A better idea would to have a rewards system for taxpayers sort of in the line of PBS pledge drives. Basically pay a certain amount in income tax, you get your name applied to something. The more you pay the better your options. Yes the wealthy should pay more in taxes, but there’s no reason society cannot thank them for their contribution to the common good. A side effect would be to encourage the wealthy to bump up to the next level of giving. Who could resist throwing in an extra couple hundred thousand K to upgrade from having their name on an M1 tank to an F-22. States and municipalities could do the same for police cars and transit vehicles. Best of all it avoids all of the commercialism associated with sponsorships.

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      • James says:

        “…pay a certain amount in income tax, you get your name applied to something.”

        Except that it would only attract the part of the taxpaying public who’re egotistical enough to want their name on something. Me, I’d be willing to have my name taken off a few things.

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      • pawnman says:

        I don’t know about using income taxes, but plenty of places (schools included) put people who donate money on a wall or put their name on a brick in the sidewalk.

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    • Melissa says:

      This sounds like a new spin on the old quote: “It’ll be a great day when education gets all the money it wants and the Air Force has to hold a bake sale to buy bombers.”

      The 21st century version is apparently to substitute “sell ad space” in place of “hold a bake sale”.

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      • pawnman says:

        Of course, when the Air Force is holding that bake sale, it’ll be up to the teachers to hold the coastline using rulers and red ink pens.

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  5. David says:

    Sad, a terrible choice districts and administrators are faced with. In the long run, what are the costs to society of increased obesity from a public school endorsement of fast food? What affect does commercialization have on the psyche of the children?

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    • Jasper says:

      Just before I left my high school (so 1995-7) in the Netherlands (and we were a rich, nearly-all-white school, too), advertising billboards appeared in all the halls. Forget the outside — there were actually there right between our lockers and the door to the classroom.

      The US seems to be a bit behind the times.

      Admittedly, ours did seem to be vetted to not be too offensive to the first-graders (we start counting over again on moving to high school, at 12/13) and their parents, and did not seem to include Burger King or McD.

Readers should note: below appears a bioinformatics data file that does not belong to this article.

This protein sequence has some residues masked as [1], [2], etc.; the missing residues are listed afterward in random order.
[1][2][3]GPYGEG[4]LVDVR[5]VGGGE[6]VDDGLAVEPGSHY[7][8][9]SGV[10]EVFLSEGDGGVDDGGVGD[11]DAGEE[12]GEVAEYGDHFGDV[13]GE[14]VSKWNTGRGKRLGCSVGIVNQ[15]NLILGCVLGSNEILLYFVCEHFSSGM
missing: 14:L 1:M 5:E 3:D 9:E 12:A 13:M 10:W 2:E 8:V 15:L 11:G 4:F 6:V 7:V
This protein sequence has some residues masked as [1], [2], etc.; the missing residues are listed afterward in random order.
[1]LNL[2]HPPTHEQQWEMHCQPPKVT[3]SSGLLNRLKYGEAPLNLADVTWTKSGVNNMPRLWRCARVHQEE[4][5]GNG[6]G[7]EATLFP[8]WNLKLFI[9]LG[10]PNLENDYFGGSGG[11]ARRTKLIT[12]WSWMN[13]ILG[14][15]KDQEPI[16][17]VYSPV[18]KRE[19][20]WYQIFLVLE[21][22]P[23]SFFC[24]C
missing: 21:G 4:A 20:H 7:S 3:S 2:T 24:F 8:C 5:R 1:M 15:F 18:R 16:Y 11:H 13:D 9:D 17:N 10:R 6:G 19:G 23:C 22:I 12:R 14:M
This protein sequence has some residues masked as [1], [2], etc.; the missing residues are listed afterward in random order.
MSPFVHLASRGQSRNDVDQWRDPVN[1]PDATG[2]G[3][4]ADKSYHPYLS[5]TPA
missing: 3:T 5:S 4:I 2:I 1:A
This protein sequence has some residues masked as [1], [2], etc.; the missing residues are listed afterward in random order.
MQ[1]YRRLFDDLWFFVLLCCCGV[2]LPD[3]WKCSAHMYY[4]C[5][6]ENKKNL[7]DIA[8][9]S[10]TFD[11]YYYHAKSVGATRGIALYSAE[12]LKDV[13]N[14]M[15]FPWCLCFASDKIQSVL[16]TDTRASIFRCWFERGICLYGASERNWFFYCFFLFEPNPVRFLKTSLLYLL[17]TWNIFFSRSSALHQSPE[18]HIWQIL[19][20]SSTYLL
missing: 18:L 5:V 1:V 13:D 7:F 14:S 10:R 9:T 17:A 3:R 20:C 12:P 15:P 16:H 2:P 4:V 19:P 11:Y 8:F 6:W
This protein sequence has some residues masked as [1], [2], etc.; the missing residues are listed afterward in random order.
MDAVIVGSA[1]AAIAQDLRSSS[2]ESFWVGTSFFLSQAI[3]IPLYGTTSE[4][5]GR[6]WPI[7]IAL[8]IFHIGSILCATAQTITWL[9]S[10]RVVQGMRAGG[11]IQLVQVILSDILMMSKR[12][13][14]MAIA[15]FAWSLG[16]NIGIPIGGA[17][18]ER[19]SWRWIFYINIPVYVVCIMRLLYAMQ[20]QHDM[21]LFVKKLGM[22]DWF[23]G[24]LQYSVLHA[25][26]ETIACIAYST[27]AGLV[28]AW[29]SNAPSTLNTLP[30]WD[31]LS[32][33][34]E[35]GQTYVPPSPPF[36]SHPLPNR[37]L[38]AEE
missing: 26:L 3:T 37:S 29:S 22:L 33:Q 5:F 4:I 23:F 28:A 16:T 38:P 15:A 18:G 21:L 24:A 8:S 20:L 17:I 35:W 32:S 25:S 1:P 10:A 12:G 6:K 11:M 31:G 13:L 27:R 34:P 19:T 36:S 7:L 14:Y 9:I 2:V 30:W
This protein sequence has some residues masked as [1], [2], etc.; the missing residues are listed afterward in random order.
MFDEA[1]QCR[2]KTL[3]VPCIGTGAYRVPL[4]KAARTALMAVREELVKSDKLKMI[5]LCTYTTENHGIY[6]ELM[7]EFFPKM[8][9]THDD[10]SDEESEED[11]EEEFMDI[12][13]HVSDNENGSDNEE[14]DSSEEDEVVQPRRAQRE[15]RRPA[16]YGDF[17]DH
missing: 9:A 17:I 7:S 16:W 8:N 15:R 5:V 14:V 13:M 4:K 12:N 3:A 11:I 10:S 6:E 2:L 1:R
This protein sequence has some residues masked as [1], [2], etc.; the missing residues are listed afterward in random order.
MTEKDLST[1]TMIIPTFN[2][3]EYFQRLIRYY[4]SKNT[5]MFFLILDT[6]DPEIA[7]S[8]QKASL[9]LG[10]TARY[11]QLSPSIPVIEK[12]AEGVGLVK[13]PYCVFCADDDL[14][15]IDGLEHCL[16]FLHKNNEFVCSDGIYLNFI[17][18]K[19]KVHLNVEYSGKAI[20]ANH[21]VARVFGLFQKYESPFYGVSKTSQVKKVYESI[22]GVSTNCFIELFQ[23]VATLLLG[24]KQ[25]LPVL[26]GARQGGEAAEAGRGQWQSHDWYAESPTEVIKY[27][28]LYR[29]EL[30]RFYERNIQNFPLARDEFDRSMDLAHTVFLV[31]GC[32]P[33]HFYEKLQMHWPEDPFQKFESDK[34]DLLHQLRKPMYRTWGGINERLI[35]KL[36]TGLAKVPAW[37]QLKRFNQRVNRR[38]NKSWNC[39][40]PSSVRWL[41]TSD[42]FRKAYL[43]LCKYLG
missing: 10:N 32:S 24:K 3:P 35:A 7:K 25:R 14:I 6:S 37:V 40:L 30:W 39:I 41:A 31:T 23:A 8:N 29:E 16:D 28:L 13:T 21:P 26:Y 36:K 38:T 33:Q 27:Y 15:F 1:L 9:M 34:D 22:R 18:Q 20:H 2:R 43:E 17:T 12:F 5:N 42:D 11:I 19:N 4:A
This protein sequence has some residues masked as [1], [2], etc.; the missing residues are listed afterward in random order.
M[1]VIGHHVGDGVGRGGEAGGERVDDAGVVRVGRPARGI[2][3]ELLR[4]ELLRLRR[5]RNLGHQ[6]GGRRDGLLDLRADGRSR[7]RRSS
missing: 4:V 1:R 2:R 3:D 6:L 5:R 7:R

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  6. James says:

    Maybe material for another column, but I can’t help but wonder: is advertising space really worth THAT much? I’ll concede that I’m a long way from being a representative member of the public, but I can’t instantly recall ever being influenced to buy a product by a display ad.

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  7. James says:

    “Anyway, an executive at Alpha Media tells the Philadelphia Inquirer that a school district with 150 buses can make up to $500,000 over four years by selling ads.”

    So a single bus is going to make a touch over $800 a year for a school district. Now that ain’t peanuts, but it does make me wonder what companies like Alpha Media charge per bus.

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    • MW says:

      This is a fine example of a common practice – when you want a number to appear big, accumulate of a large number of examples and time (150 buses, 4 years.) If you want it to appear small, cut it down: one year, one bus. In this case, I think one year, one bus is the honest and natural way to report it – it is the natural scale of the problem, and lets you easily compare it to other relevant costs. In this case, we can see that compared to capital, maintenance and running costs of a school bus, this is small change.

      Similarly, notice how when government cuts spending or increases revenue, they’ll tell you how much over 5 or 10 years, instead of per-year. (Unless it is a tax increase, when they’ll try to make it look small, quoting perhaps median per person, or average per person where ‘person’ includes lots of non-taxpayers.)

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  8. Pshrink says:

    I think I’m going to be ill.